A milestone - Taichi announced its release of v1.1.0 🎉! Upgrade now:
pip install --upgrade taichi
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We have revamped our documentation site: https://docs.taichi-lang.org. Explore it and let us know how you feel!
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Taichi made important progress in v.1.1.0, further improving your development efficiency and boosting program performance. Long-awaited new features include:
Quantized data types: Define your own integers, fixed-point numbers, or floating-point numbers of an arbitrary number of bits;
Offline cache: Dumps the compilation cache to the disk, drastically reducing launch overhead in subsequent runs;
Forward-mode automatic differentiation: Compute Jacobian-vector product (Jvp) when evaluating derivatives, more efficient than reverse mode if the number of a function's outputs is greater than its inputs.
More features and improvements are detailed in the release notes. After launching v1.1.0, Taichi has made several bug fixes in later releases. Get the latest version v1.1.2 to play around with the new features:
pip install taichi==1.1.2
Taichi's new documentation site launched - easier navigation with a use case-driven layout
We have revamped our documentation site by re-categorizing the articles and re-arranging the modules. There is also a brand new navigation page to help you quickly locate the information you are looking for. Bookmark the page so you can visit it whenever you need!
Projects facilitated by Taichi have been accepted by SIGGRAPH 2022!
Automatic Quantization for Physics-Based Simulation by Jiafeng Liu et al. proposes an auto-quantization system that can generate a quantization scheme based on users' specifications of either error or memory constraints. The project utilizes Taichi's automatic differentiation system to estimate the quantization error introduced in every frame of the simulation; it also adopts a memory storage optimization strategy inspired by Taichi, saving tons of manual labor and achieving up to 2.5x memory compression rate.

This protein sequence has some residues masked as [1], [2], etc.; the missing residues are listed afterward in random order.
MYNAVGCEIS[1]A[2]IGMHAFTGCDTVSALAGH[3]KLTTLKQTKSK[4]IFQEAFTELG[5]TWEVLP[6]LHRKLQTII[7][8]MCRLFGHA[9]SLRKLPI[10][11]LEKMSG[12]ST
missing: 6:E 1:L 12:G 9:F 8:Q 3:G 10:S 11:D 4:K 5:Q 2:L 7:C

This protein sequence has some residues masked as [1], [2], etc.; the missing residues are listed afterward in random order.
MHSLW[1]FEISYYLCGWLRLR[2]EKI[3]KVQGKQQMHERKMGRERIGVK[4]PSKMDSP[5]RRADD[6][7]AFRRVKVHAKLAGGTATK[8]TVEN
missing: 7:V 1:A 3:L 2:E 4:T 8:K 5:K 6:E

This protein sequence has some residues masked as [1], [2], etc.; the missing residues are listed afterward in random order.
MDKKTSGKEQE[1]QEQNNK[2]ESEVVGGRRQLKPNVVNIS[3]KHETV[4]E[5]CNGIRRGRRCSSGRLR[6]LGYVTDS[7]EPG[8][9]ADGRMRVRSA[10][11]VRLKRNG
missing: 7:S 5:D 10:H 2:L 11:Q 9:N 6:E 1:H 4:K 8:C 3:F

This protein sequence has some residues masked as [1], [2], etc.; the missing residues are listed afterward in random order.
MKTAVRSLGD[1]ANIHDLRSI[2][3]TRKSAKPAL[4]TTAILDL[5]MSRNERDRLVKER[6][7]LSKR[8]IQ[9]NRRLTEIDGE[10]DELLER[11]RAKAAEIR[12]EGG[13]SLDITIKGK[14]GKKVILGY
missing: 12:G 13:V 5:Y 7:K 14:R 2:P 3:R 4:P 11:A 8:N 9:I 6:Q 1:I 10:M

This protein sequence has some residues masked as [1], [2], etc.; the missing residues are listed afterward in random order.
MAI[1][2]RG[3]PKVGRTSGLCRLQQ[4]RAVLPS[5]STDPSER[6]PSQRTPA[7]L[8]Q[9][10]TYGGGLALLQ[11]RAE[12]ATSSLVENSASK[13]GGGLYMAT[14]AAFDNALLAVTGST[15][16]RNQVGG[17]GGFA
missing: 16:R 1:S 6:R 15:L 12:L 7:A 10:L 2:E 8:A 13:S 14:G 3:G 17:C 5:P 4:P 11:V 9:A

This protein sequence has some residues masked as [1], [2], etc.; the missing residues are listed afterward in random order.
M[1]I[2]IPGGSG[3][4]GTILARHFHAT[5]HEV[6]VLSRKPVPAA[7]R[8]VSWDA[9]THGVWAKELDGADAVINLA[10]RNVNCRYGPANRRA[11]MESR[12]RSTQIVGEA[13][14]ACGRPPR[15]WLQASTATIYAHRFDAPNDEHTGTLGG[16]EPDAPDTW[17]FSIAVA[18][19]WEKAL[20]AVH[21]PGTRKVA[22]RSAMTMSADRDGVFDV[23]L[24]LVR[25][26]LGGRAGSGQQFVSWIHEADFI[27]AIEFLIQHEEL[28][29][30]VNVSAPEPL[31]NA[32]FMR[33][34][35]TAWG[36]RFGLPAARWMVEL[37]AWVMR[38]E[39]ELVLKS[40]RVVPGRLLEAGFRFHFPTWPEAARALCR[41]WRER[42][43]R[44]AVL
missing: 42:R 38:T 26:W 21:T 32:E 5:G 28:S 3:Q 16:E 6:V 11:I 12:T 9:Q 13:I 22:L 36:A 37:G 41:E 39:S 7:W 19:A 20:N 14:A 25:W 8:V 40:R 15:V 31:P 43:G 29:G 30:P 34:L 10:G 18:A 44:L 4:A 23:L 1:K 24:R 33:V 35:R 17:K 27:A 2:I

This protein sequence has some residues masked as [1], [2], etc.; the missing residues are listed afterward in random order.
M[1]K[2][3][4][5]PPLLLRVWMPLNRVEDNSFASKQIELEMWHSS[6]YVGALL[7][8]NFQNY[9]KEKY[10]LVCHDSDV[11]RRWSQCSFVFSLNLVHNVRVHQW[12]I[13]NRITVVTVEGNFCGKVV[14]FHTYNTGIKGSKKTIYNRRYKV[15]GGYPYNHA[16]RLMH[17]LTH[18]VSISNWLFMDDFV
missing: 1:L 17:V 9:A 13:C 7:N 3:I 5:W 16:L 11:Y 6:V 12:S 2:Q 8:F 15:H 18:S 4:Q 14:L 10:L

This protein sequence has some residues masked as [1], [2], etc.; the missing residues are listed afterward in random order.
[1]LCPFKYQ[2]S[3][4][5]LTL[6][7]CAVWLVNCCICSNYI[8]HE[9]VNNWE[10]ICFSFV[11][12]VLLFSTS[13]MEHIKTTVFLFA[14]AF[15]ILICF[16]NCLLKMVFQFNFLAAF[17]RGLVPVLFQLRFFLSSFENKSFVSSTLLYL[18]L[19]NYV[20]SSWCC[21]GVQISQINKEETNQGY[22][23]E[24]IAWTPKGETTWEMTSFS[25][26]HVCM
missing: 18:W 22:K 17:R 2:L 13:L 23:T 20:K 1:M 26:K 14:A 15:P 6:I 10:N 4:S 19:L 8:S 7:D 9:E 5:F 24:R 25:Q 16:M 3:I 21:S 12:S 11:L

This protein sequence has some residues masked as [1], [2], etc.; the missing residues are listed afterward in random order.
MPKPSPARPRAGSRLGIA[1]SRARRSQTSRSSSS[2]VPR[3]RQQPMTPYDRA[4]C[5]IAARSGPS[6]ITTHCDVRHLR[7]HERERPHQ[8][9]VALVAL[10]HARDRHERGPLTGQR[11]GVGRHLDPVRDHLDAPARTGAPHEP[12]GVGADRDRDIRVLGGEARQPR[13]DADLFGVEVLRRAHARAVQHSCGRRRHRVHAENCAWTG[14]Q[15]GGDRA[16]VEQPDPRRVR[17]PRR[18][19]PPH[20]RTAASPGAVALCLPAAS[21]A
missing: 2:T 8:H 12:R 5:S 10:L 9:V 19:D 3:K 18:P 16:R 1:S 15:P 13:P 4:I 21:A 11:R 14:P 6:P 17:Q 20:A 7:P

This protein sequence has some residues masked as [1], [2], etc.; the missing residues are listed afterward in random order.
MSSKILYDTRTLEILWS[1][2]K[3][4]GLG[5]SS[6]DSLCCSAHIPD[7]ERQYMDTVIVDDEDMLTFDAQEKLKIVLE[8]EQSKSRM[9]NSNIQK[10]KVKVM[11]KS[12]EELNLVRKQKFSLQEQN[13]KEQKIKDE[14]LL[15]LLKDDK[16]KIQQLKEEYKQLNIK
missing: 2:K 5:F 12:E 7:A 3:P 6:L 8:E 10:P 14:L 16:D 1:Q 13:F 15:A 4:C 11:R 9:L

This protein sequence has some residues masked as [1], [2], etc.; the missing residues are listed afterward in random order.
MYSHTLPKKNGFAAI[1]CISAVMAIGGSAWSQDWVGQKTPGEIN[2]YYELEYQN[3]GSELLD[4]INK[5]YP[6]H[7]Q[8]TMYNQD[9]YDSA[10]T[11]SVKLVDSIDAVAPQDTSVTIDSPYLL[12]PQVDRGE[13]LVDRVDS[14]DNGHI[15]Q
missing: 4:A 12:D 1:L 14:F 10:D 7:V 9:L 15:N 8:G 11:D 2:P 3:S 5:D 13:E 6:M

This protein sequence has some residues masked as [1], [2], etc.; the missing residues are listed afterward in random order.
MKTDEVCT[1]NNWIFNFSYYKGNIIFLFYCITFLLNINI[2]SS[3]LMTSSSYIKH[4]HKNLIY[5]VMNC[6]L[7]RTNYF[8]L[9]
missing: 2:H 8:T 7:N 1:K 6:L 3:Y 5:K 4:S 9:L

A General Two-stage Initialization for Sag-Free Deformable Simulations by Jerry Hsu and Nghia Truong et al. tackles the sagging problem, i.e., the undesirable deformation under gravity, with a novel solution applicable to various simulation systems and materials. Notably, the authors open-sourced their method in Python using Taichi Lang.
Implement the finite-difference time-domain (FDTD) method in Taichi
Understanding the FDTD Method by John B. Schneider provides a comprehensive introduction to the FDTD method, a numerical analysis technique used to solve electromagnetic problems. Using Taichi Lang, lucifer1004 implemented several 1D FDTD simulations based on the algorithms and concepts detailed in Chapters 3 & 6 of the book, including the bare-bones, addictive source, total-field/scattered-field (TFSF) boundary, and first-order & second-order ABC. The contributor also provided a Julia version through the wrapper Taichi.jl. Details are available in the Github project repo.
1D bare-bones simulation 1D TFSF boundary implementation
Use Taichi to simulate basic solutions of the Laplace equation